For years, the United States has obsessively participated in a shopping ritual known as Black Friday. The day after Thanksgiving has become synonymous with bargain basement deals and bleary eyed families standing together in line at obscenely early hours. It has only been in the last few years that this “holiday” has gained an online counterpart, Cyber Monday, another day of ridiculously low prices — but only for online shoppers.
The emergence of a “holiday” devoted entirely to online shopping reflects just how technology-based our society has now become. And on this Cyber Monday (now that I’ve completed my own online bargain hunting), I thought it would be fun to take a peek at some books that have gone even one step further into the technological void. These are books that have taken their characters deep into cyberspace. Books set in worlds where virtual reality is the only reality…
Epic by Conor Kostick
In Erik’s world, your real life status is fully dependent upon your success in the government run-game Epic. Winners gain money, status, prestige. Losers may lose the farm, literally. So when Erik decides to buck the system and break the rules, he finds himself up against the very Committee that decides his family’s livelihood.
Erebos by Ursula Poznanski and Judith Pattinson
When Nick receives a secret video game, he quickly becomes addicted — until the day that Erebos asks him to complete a deadly assignment and he refuses. Nick, now kicked out of the game, begins to investigate its origins and soon finds that the lines between the game and reality are beginning to blur.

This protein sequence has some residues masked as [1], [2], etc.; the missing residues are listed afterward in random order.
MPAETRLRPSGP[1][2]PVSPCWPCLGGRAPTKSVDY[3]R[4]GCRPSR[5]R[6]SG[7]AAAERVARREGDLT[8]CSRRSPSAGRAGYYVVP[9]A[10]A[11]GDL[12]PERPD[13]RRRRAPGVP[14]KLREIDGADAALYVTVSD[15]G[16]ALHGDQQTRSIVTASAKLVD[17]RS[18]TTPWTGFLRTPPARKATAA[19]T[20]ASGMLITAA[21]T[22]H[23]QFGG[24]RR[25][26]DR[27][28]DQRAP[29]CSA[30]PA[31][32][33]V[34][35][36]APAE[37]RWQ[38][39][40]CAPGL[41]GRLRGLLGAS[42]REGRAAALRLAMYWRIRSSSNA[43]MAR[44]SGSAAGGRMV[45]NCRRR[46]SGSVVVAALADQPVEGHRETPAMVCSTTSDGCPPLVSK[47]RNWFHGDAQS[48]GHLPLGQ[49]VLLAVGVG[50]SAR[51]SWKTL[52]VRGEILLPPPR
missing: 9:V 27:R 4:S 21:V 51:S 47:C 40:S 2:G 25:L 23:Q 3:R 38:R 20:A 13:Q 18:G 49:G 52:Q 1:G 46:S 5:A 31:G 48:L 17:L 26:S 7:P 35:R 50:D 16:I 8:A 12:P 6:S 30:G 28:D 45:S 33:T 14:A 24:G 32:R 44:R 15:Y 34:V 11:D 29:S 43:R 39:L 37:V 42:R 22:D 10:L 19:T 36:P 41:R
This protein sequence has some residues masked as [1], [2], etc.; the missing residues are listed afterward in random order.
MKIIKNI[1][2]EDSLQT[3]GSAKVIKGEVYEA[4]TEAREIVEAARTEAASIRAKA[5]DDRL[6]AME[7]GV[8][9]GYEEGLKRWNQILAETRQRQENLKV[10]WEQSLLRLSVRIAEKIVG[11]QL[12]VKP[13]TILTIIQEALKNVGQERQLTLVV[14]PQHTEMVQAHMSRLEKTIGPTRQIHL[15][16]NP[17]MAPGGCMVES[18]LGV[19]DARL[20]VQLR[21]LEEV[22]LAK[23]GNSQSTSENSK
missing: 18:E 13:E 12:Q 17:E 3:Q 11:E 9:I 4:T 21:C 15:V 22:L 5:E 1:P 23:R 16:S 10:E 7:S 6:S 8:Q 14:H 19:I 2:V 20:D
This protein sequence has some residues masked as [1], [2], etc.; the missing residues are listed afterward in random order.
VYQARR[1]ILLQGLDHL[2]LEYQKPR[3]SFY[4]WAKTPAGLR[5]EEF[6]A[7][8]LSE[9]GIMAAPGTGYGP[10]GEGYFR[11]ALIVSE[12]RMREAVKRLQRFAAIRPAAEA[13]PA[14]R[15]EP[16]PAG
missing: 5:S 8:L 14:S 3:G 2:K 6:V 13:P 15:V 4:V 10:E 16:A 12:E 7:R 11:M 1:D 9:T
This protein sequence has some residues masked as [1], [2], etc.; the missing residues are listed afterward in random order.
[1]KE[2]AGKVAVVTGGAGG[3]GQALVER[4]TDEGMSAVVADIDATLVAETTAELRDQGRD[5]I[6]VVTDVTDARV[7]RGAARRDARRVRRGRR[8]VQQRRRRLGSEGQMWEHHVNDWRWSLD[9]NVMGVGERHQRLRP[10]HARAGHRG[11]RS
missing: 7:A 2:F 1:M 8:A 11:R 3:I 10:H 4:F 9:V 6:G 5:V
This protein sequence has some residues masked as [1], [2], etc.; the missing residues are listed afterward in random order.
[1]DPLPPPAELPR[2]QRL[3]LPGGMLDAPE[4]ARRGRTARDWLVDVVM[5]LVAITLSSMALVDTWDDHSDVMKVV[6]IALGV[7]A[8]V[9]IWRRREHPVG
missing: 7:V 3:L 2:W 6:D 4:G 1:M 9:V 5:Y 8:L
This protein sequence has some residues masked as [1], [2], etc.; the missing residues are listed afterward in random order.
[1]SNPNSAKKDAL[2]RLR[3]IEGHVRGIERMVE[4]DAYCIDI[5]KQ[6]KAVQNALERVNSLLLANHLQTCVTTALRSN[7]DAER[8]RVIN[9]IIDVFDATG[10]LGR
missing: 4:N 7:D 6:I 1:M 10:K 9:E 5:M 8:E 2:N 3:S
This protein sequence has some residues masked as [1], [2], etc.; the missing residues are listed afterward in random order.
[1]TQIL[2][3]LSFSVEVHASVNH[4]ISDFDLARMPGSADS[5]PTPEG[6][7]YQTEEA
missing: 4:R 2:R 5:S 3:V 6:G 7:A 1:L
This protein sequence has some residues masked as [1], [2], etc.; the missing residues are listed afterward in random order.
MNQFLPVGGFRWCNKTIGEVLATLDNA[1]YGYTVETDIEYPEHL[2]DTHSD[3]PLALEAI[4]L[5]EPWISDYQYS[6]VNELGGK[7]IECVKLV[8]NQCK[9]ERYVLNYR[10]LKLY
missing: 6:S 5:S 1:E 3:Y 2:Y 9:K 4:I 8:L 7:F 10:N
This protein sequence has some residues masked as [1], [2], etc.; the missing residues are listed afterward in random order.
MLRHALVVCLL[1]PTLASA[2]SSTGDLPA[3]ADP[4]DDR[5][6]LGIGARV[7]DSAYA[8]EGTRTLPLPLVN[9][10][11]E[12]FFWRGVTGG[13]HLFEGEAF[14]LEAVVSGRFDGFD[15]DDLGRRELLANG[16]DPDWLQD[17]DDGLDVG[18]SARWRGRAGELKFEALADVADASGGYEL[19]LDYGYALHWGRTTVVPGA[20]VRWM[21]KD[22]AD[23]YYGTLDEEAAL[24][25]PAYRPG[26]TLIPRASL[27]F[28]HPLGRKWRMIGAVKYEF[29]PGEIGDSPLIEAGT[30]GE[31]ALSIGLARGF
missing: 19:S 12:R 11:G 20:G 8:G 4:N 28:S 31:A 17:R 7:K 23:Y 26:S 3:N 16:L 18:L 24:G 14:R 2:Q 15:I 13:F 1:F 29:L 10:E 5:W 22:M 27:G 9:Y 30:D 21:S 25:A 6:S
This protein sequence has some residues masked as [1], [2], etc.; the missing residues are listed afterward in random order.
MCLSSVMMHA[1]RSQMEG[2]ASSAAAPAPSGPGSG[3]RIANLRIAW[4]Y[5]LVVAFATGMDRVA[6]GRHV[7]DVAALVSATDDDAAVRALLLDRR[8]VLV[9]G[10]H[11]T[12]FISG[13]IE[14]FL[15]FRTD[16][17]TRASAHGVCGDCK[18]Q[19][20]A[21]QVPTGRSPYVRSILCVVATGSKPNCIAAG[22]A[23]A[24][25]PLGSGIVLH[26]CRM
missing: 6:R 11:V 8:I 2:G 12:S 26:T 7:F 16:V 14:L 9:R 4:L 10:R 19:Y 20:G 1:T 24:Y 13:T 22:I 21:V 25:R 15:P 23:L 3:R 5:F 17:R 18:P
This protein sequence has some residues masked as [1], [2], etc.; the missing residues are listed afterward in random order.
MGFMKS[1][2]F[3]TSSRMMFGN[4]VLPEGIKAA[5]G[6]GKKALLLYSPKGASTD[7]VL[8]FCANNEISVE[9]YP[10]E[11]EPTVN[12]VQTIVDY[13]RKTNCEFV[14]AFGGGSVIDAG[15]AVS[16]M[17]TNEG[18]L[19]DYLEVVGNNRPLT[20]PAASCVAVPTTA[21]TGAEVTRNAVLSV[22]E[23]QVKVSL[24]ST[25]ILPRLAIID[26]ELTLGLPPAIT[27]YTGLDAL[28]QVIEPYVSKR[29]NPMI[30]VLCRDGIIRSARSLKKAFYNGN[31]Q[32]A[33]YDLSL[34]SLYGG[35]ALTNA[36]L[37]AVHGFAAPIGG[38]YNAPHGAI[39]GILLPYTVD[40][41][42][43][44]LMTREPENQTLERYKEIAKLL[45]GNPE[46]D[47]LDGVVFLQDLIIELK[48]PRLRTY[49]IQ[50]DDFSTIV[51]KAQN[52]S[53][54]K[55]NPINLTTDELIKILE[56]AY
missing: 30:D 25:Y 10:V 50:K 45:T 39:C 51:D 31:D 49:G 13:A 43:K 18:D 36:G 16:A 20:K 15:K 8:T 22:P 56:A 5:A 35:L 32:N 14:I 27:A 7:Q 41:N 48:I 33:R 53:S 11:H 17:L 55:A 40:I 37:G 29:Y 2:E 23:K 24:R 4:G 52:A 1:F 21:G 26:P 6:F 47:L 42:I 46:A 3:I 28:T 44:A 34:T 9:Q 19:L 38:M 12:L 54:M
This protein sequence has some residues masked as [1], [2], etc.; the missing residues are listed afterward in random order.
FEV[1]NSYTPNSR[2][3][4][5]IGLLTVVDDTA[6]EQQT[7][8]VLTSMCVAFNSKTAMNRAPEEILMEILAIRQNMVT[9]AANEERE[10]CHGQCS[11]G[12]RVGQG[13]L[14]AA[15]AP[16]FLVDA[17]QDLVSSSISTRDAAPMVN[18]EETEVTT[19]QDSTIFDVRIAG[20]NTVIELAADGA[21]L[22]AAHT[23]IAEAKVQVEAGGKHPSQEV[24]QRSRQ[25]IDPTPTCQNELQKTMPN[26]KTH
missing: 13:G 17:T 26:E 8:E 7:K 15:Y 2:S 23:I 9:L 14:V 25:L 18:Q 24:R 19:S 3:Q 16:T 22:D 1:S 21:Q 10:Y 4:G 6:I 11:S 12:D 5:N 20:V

Feyland: The Dark Realm by Anthea Sharp
When Jennet begins to secretly play the prototype of Feyland, the most immersive computer game created to date, she soon finds that winning is more important than she’d ever dreamed, for Feyland is the interface that allows her access to the Faerie Realm, and the Dark Queen has no intention of letting Jennet leave to warn the humans of her evil plans.
Heir Apparent by Vivian Vande Velde
When Giannine receives a gift certificate for her birthday to the local gaming store, she is stoked! As she is playing Heir Apparent, though, the equipment is damaged and she can no longer exit the game without winning for fear of brain damage. Now time is running out. Can Giannine win, or will she die still hooked up to the game?
Feed by M.T. Anderson
My final contribution to this book selection is a book that truly embraces the fullest extent that online shopping could achieve in the future. Feed tells the story of a boy living in a society where the feed is all that you need. With the little computer chip implanted in your brain, you can get your news, talk virtually to your friends, and yes, even shop in your head … no computer necessary.
So whether you participate in the online frenzy that is Cyber Monday or you choose to hold off, here are some books that would be a perfect match for the mood of the day.
— Jessica Miller, currently reading Iced by Karen Marie Moning
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